Yeast: Imperial House (second use)

OG: 1.064

FG: 1.01

Bottled 10/2

ABV: 7.3%

Front Porch Chats #100

Wander brewing IPA in glass outside on table, next to can of said IPA. Can has a picture of a raccoon wearing antlers and an eyepatch.

I’ve got the Single Eyepa from Wander brewing today-and I took a picture of the can, just to illustrate why I bought it. Marketers: if you want me to check out your beer, put on pictures of animals doing their best Odin. I’m a sucker for that.

However, I also don’t like getting played, and while this beer was up front about the hops it was using (Citra) it didn’t mention the hazy part. Still, with a pink grapefruit nose and a not unpleasant but dangerously close to pithy finish, I’m not upset at this beer.

I did have some oddly upset folks at me this week, when I responded to this story with: “Likely nobody is. Minimum wage should be $45/hr. Universal healthcare should exist.”

I was called a right wing troll or a tankie. Have to say, it gave me a laugh because nothing about my comment history could suggest I’m right wing, ever and I acknowledge that I am far to indoctrinated by capitalism to ever be a tankie.

Still, people didn’t want to take me seriously. Which on one hand, I get: $45/hr is nearly seven times the current minimum wage. That seems absurd.

But I’ve talked about this before and nobody’s come forward with reasonable data to say that I’m wrong. Hell, the article I linked to above says that:

In the Portland, Vancouver and Hillsboro areas, a person would need to make post-tax annual salary of $59,992. This would be a bi-weekly check of $2,307.

(Emphasis mine. Also, I wonder how much a “post-tax” annual salary would be…any guesses? Because my tax bill is about 1/3rd of my check, putting the pre-tax number{59992 x 1.33} at 79,776 ish. Which, if we divide by the hours per year Americans work comes to…$39.00, rounded up.)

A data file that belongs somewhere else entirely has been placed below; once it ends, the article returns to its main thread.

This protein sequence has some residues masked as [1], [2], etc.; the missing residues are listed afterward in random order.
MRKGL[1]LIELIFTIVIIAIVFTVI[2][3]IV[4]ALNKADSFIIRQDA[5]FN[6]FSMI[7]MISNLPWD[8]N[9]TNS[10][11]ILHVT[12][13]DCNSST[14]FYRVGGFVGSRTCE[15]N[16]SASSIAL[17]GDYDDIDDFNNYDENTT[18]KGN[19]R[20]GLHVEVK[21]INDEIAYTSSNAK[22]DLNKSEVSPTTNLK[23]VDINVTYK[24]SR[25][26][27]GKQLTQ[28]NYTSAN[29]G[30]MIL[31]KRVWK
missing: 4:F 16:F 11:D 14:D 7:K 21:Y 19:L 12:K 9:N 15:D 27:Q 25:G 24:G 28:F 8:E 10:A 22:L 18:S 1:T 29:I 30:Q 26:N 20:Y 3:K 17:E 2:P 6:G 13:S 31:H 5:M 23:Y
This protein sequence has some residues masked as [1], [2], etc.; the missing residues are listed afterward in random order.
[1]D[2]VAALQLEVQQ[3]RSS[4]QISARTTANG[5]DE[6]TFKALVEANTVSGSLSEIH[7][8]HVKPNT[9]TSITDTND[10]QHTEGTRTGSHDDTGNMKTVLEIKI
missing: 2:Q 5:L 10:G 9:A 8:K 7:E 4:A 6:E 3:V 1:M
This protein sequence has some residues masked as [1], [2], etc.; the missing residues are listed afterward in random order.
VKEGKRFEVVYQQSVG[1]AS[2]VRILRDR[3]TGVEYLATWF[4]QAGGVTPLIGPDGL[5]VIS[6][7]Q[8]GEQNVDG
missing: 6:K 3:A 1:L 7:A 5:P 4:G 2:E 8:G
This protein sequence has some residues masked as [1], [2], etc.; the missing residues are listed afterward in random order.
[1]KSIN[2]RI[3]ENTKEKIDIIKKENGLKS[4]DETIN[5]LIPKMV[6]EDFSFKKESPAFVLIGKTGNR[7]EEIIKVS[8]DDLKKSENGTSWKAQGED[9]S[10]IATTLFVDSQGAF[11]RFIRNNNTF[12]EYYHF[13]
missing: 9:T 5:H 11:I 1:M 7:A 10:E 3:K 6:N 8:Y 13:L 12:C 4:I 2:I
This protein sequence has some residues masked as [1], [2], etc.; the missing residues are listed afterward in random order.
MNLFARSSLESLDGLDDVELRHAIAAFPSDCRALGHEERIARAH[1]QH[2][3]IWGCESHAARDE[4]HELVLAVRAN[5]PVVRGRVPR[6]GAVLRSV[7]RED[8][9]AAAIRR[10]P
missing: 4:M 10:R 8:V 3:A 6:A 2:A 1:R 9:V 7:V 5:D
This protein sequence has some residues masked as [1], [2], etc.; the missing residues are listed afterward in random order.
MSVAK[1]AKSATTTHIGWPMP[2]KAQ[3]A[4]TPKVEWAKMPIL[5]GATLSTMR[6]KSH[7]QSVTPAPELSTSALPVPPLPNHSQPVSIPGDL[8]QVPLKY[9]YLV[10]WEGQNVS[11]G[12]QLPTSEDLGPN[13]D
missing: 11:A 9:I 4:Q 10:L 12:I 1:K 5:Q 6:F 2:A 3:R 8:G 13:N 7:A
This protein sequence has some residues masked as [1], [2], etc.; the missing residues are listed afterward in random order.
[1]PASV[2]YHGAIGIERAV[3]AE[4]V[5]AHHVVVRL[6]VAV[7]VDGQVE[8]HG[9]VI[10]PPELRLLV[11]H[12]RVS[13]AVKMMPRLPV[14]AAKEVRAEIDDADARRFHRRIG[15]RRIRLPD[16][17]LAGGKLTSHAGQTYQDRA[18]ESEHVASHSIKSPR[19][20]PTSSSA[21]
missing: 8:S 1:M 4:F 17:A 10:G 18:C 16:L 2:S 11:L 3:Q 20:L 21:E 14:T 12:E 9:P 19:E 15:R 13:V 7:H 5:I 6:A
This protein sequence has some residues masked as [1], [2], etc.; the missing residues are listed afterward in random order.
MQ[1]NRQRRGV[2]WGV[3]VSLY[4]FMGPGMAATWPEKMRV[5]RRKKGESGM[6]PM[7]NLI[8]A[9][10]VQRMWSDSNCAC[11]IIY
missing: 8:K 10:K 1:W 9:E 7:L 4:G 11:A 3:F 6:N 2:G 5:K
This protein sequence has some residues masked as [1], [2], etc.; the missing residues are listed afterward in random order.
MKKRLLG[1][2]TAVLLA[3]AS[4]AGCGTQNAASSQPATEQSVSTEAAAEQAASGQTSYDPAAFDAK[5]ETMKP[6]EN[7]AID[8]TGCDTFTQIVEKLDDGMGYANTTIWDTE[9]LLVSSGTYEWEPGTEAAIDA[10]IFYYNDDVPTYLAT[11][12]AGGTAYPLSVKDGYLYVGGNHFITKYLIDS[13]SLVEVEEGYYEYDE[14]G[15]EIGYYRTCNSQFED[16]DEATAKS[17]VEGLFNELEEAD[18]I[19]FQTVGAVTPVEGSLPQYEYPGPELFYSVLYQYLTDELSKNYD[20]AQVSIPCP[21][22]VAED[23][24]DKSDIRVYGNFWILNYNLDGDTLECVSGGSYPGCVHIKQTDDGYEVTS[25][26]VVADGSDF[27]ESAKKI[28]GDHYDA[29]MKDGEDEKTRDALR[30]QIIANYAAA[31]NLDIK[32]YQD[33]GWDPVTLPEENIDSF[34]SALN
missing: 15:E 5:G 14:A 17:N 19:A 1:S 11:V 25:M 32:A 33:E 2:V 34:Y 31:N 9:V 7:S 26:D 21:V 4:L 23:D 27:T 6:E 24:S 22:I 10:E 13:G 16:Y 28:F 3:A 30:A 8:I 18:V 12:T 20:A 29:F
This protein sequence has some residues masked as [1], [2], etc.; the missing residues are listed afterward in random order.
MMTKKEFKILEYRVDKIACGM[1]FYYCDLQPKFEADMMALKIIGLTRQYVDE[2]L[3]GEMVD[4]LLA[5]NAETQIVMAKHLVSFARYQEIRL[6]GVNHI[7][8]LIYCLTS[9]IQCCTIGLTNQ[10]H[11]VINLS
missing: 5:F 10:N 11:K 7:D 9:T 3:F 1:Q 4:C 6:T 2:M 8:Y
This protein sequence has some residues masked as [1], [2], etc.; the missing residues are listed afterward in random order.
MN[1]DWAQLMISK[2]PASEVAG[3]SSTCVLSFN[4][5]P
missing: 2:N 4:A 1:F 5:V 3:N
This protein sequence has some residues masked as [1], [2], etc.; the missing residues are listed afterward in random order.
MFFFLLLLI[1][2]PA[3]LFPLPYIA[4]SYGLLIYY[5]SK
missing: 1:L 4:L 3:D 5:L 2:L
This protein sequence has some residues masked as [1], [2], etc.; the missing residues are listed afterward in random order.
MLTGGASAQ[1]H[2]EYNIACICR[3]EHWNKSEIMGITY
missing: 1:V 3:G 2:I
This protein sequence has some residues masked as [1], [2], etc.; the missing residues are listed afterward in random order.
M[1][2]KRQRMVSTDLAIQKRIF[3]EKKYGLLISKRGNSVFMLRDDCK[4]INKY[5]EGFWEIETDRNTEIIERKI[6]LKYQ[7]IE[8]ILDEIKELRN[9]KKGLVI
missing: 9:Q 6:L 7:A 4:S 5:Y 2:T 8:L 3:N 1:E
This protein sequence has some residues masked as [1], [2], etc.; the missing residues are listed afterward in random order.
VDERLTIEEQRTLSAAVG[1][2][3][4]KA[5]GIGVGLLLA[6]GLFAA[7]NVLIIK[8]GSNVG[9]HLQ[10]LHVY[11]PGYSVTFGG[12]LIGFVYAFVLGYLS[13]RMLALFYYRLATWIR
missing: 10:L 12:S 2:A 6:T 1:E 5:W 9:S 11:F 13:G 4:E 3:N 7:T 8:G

We should have a baseline of living that allows us to be happy: currently I believe that baseline to be $45 and hour for work, and universal healthcare. To start.

What I find sad about it all, honestly, is the failure of imagination to see a world where this is possible. If in Portland we need roughly $39/hr to live free from worry, why is $45 suddenly an impossible world to visualize? Why can’t we see a country where poverty becomes a personal instead of a policy choice, where billionaires frankly, do not exist, and we take care of people better than we do.

It seems impossible until someone dreams it and believes in that dream enough to convince people to put it into action.

Why not us?

Common Ales: Bear Republic’s Racer 5 IPA

Bear Republic's Racer 5 IPA bottle next to a glass, in kitchen

This has a very nice pine nose to it, and a solid head that lingers. Good signs, as it means it’s easier to get a whiff of it as I drink.

The first thing that comes after that upon sipping is the malt sweetness, not to caramel-y or sweet but it’s there. Only there long enough to make its presence known: this is an IPA after all. The hop bitterness pulls up shortly after and is definitely on the more dank side of things.

But it isn’t overpowering. This is a solid beer-I wouldn’t say it’s balanced. The hop profile is still far stronger than the malts to really give it that.

But it is good and it has a hit of nostalgia to it, if you remember drinking IPAs in the 90s, before they went overboard.


Reading this article on the latest wave of craft brewery acquisitions was…depressing.

It makes some sense, at least: the people who started these companies in the 80’s and 90’s are looking to retire and selling their business off is a hell of a way to do it.

But it signals to me a way that the world is just getting smaller, the options restricted: Corporate Daddies making sure that their investments produce on time, and deviation isn’t to be welcomed.

Not that I’m supporting hate tourism by any means. What kind of knucklefuck goes into an establishment just to pour a beer out?

But I can’t say I’m thrilled to see the Great Consolidation of breweries come about.